Statistical Network Science Committee

A major challenge in many modern economic, epidemiological, ecological and biological questions is to understand the randomness in the network structure of the entities they study. Although analysis of data on networks goes back to at least the 1930s, the importance of statistical network modelling for many areas of substantial science has become more pronounced since the turn of the century.  This Committee on Statistical Network Science (CSNS) will focus on promoting and fostering research in statistical and probabilistic network analysis, in the wider sense. This remit includes graphical models, random graph models as well complex functional network models.

 

Some video links

Can we use network models to shed new light on global arms trading?
Using statistical network models to understand the driving forces in arms trading in the last decades and today.
https://www.youtube.com/watch?v=kxzJ9RFSCJ0

Can we improve social support for the elderly during COVID-19?
This research highlights which groups of elderly people have either non-existent or insufficient social support during the COVID-19 pandemic and are therefore more vulnerable. For these elderly people, sustainable care policy planning and crisis intervention planning should be organised especially for future waves of the coronavirus and other pandemics.
https://www.youtube.com/watch?v=5tIWuBvA6NI

Normal or not? How to detect anomalies in networks
Complex interactions such as financial transactions or links between computers can often be visualised as networks. Anomalies in such networks may indicate deviant behaviour. How can we detect such anomalies?
In this video we shall encounter a statistical test called Monte Carlo test to address this issue. The Monte Carlo test can also be applied in many other scenarios.
https://sciani.com/portfolio/normal-or-not-how-to-detect-anomalies-in-networks/

Sometimes, correlation does imply causation
You often hear “correlation does not imply causation” in order to warn the listener about spurious relationships that may be observed in everyday life. The number of homicides seems to correlate with ice cream sales, but clearly this is not a causal relationship. Given that all we can see in real life are mere correlations, can we ever be sure of causality? This video will describe a network inspired definition of causality in order to derive a method, known as the PC algorithm, to detect causal interactions.
https://www.youtube.com/watch?v=XoLxQfi194c

 

Some online seminars

https://www.youtube.com/watch?v=l1iSbsQjWxo Prof. Gesine Reinert, Turing Institute Talk

https://www.youtube.com/watch?v=Ha32LmYLmrU Prof. Gesine Reinert, Master Class "Inference of Networks

https://www.newton.ac.uk/seminar/20160727093010001 Prof. Gesine Reinert, "Estimating the number of communities in a network

https://www.newton.ac.uk/seminar/20161214111512001 Dr. Veronica Vinciotti, "Sparse Gaussian graphical models for dynamic gene regulatory networks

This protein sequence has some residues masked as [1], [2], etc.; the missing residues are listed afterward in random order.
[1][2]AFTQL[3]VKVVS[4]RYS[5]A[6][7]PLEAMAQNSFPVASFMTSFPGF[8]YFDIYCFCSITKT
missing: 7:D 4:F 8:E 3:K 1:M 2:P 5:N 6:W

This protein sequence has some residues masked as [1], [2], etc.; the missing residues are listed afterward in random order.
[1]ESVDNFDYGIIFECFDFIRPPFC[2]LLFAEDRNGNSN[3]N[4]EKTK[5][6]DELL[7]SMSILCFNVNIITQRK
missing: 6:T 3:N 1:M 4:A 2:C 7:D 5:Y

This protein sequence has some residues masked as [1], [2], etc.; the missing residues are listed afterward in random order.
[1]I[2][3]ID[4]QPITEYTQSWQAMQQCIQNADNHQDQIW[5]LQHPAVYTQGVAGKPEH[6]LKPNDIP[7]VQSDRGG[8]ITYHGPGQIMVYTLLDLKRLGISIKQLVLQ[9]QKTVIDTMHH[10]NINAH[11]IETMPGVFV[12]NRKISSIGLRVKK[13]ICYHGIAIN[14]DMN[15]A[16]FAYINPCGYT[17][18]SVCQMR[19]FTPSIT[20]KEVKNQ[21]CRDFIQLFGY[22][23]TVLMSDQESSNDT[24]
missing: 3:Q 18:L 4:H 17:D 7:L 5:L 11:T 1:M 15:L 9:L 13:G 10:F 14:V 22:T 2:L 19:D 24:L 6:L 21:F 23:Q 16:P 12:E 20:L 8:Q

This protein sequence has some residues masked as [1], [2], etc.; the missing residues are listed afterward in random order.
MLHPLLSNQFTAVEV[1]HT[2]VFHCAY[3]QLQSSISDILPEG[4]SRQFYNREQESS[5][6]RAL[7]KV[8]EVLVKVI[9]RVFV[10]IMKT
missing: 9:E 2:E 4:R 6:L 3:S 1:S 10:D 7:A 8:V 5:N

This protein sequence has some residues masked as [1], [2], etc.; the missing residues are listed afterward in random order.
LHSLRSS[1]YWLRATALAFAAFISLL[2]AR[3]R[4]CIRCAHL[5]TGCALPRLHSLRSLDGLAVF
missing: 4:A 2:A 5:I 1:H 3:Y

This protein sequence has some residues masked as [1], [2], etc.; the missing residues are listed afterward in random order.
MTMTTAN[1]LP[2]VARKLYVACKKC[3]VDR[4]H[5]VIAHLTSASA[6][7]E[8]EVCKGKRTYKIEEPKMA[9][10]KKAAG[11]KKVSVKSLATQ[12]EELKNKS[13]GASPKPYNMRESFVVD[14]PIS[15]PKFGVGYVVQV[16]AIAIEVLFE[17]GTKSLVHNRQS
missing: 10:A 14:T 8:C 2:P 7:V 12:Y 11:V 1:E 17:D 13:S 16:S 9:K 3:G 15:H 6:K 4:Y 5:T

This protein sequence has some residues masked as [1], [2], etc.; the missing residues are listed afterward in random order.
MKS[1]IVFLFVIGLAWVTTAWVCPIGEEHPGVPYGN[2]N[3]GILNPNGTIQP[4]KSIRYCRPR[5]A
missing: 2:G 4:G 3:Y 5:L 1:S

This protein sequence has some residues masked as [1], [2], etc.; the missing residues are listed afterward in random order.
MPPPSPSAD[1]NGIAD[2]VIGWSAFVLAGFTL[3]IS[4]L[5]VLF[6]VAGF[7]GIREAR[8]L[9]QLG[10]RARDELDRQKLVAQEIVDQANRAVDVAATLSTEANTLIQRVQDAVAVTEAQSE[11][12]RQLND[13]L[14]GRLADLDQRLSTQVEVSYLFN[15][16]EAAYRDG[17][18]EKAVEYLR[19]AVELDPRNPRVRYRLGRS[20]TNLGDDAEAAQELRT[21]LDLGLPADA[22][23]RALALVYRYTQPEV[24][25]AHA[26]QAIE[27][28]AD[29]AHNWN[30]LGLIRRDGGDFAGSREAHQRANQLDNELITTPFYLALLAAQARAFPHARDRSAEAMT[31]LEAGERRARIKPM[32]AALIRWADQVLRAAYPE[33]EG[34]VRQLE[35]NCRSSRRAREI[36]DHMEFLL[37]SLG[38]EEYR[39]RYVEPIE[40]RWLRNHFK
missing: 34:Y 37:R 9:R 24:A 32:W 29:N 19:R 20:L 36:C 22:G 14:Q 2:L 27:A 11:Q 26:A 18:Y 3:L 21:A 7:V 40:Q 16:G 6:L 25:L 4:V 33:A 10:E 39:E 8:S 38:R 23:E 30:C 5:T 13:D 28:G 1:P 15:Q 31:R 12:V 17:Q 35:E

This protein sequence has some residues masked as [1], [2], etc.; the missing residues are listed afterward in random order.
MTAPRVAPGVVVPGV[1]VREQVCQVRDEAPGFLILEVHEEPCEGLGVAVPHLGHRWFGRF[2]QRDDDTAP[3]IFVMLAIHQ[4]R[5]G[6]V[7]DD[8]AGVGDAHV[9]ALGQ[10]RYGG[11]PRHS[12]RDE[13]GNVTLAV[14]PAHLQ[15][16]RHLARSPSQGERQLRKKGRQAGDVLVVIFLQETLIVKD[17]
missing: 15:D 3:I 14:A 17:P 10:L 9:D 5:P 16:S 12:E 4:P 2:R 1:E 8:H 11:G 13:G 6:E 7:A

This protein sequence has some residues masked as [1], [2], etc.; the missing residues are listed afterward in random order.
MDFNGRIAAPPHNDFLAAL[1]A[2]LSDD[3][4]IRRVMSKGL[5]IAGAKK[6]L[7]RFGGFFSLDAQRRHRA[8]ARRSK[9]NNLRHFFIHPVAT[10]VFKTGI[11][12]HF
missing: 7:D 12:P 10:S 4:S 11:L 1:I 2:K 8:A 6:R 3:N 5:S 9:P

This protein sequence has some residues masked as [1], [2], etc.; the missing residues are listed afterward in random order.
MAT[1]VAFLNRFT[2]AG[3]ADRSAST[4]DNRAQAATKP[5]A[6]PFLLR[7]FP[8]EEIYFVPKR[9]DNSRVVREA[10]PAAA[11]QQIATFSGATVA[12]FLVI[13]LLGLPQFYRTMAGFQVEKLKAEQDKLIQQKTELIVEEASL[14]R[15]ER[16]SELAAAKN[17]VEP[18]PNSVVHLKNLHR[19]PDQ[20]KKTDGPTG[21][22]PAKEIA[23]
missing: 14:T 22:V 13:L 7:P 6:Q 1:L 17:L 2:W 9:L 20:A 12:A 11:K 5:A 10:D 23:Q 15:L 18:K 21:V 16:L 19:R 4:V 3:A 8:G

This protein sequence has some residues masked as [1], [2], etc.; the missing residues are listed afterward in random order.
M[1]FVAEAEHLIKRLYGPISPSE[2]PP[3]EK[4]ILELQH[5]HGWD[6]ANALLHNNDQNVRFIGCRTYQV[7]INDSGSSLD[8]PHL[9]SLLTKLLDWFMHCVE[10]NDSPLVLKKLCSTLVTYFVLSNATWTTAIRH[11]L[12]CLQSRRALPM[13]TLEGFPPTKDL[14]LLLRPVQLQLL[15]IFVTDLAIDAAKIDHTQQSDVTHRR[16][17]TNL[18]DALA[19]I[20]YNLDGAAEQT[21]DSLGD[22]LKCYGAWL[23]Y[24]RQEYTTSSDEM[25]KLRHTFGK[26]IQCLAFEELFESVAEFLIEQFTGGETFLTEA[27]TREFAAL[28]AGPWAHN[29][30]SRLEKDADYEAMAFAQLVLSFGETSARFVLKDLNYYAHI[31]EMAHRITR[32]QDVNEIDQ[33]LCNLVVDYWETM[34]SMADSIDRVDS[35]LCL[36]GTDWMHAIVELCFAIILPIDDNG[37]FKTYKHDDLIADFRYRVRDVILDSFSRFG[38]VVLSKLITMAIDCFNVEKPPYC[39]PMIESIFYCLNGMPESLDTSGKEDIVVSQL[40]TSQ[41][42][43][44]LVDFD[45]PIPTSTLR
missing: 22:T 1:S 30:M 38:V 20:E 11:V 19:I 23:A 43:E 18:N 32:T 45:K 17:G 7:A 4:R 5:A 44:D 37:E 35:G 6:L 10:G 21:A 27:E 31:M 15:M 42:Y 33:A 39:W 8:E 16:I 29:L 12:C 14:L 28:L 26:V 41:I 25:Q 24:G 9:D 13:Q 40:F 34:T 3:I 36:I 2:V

https://www.newton.ac.uk/seminar/20160824113012301 Prof. Ernst Wit, "Network inference in genomics

https://www.newton.ac.uk/seminar/20160715113012001 Prof. Neil Friel, "Properties of Latent Variable Network Models

https://www.newton.ac.uk/seminar/20160728091510152 Dr. Alberto Caimo, "Bayesian ERGMs -- computational and modelling challenges

https://www.newton.ac.uk/seminar/20160825104011001 Dr. Pariya Behrouzi, "Detecting Epistatic Selection in the Genome of RILs via a latent Gaussian Copula Graphical Model

https://www.newton.ac.uk/seminar/20160826090009401 Prof. Alberto Roverato, "The Networked Partial Correlation and its Application to the Analysis of Genetic Interactions

https://www.newton.ac.uk/seminar/20160826094010201 Dr. Reza Mohammadi, "Bayesian modelling of Dupuytren disease using Gaussian copula graphical models

https://www.newton.ac.uk/seminar/20160826102010401 Dr. Silvia Fierascu, "Applying network science to political problems. A conceptual and analytical framework for understanding and predicting corruption risks in business-political networks

https://www.newton.ac.uk/seminar/20160826133014101 Dr. Ben Parker, "Optimal Design of Experiments on Connected Units with Application to Social Networks

https://www.newton.ac.uk/seminar/20161212093010301 Prof. Tom Snijders, "Continuous-time statistical models for network panel data

https://www.newton.ac.uk/seminar/20161212111512001 Prof. Eric Kolazyk, "Dynamic causal networks with multi-scale temporal structure

https://www.newton.ac.uk/seminar/20161213093010301 Prof. Tom Britton, "A network epidemic model with preventive rewiring: comparative analysis of the initial phase

https://www.newton.ac.uk/seminar/20161213160016451 Prof. Stephane Robin, "Detecting change-points in the structure of a network: Exact Bayesian inference

https://www.newton.ac.uk/seminar/20161215160016451 Dr. Catherine Matias, "Statistical clustering of temporal networks through a dynamic stochastic block model

https://www.youtube.com/watch?v=NHTGY8VCinY Prof. Niel Lawrence, "Deep Probabilistic Modelling with Gaussian Processes ostnet.webhosting.rug.nl/dokuwiki/doku.php?id=pub:online

 

 

© Bernoulli Society